Finally, Sherry entered a trial.  She used a wave of her arm to send Spinner in the proper direction.  Exactly what else transpired during their run is unclear.  Sherry can’t remember whether or not it was a traumatizing experience, but the result was good enough to bring home a ribbon.  When they returned to the ranch, however, she realized she needed to teach Spinner verbal directions.

“I used a bale of hay and I would pull her around it on a lead.  ‘Go-around’ for one way and ‘get-around’ for the other way.  As intelligent as Spin was, she probably would have figured these two commands out, even though they did sound identical!  I would then send her down to the end of a field around some cattle, just out of voice range, and she would bring them back just fine.  When she got them in closer, I felt obligated to tell her these new commands.  I’d be telling her ‘get-around’ and ‘go-around’ and mixing them all up.  My problem was I kept thinking that if I sent her from my left and she went around the cattle, that her left would then be my right.  Poor Spinner, she would bring the cattle right to me, in spite of the tongue-lashing.

“I later figured out that a dog works like the face of a clock.  I started to use a round cage about eight feet in diameter with no stock.  I’d jerk her around the pen until she would ‘go-by’ and ‘way-to-me.’  It took a while longer before I understood that when these dogs work stock that they balance on instinct.  That’s when the concepts of always using stock and to start in a round pen came about.”  After many months of training, the then 10-year-old Spinner and her handler were ready for an ASCA trial in Oregon in around 1984.  They entered Started Ducks, took first place both days and earned a title.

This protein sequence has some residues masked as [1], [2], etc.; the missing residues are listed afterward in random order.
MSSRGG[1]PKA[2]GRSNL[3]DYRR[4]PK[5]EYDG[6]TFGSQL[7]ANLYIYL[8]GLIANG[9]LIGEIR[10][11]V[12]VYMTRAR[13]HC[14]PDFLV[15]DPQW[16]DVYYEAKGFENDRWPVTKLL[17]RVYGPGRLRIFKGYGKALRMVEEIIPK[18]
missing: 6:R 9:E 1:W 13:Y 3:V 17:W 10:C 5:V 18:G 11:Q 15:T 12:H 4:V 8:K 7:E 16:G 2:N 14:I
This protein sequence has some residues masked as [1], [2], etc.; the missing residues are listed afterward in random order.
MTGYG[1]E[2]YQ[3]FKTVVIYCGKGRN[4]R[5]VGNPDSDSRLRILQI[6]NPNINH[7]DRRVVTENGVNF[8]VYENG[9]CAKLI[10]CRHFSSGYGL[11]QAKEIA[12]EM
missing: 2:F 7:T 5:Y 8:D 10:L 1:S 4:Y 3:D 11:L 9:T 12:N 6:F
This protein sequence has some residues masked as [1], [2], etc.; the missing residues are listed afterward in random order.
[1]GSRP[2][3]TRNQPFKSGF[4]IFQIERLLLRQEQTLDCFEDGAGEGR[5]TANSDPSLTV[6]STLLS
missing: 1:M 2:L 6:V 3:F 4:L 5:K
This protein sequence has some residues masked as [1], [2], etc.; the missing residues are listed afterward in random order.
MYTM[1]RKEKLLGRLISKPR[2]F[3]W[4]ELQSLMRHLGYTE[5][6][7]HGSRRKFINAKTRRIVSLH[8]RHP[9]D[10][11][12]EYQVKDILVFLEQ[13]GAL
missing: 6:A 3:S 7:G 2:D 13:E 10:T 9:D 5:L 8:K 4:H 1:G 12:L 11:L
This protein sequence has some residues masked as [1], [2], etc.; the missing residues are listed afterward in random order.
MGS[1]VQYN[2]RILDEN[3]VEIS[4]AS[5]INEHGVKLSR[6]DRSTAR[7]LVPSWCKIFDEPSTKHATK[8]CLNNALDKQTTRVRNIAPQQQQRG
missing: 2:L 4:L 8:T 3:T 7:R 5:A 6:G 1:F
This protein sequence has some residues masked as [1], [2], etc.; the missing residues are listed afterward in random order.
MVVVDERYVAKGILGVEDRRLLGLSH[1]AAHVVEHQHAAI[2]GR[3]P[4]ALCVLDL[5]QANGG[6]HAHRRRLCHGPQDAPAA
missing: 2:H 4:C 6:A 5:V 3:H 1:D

Twin Oaks Burgandy Brandy, Twister, Spinner, Bear, Swaps and Audrey, Muriel, and Sherry

Some 30 years earlier, Rita had inspired a pair of twin sisters to breed Australian Shepherds.  A great deal had happened since and much more would happen in the years to come, including Sherry becoming the winningest handler in Stockdog Finals history.  The rest of the story, telling the tale of the breeding and training that has elevated working Aussies and trialing Aussies to new heights of achievement, deserves an article of greater length than available here.  This statistical summary will have to suffice:

Of the first 96 Aussie WTCHs, eight were bred by Twin Oaks.  Of the first seven Aussie WTCHs, #5 Twin Oaks Windsong (granddaughter of Cactus Bud and Bug Brush) was the dam or grand dam of three (#1 Windsong’s Shenanigan, #2 Windsong’s Raisin’ Cain and #7 Windsong’s City Rhythm).  Of the first 75, she was the dam or grand dam of 13.  A dozen more boasted her further back in their lines.

To date, Twin Oaks has been the breeder of two ASCA Supreme Champion Stockdogs (The Bull of Twin Oaks and Kit Carson) of the three in history, one Supreme Versatility Champion, 25 Hall of Fame sires and dams, 26 Stockdog Finals Championships, and 53 Working Trial Champions (more than the next two kennels combined).  Twin Oaks was honored as ASCA’s Hall of Fame Kennel #6 in 1991.  When Muriel moved to Washington in the late ‘80s, she started Twin Oaks II and it has since become Hall of Fame Kennel #60.

Just as the twin oaks at the ranch in Galt are firmly rooted in the fertile soil of California, so too is the Twin Oaks kennel firmly rooted in the foundation of the modern working Australian Shepherd.  That heritage, which continues today, began with Audrey and Muriel Hayes.  Says Audrey simply: “When you have an Aussie, you become tied to the breed.  They are so devoted to you and you become just as devoted to them.  They become part of your life.”

Thanks to the adventurousness of these twin sisters in the early ‘50s, the Australian Shepherd has become part of the lives of many of us.

Copyright 2010 Salvatore John Manna and Karen S. Russell

[Editor’s note: Seven years later, Sherry now has three ASCA Supreme Champion Stockdogs, among other notable accomplishments. Roger and Audrey passed within hours of each other due to illness in late 2017 – another remarkable footnote for a family with remarkable lives. Twin Oaks is a breeder member.]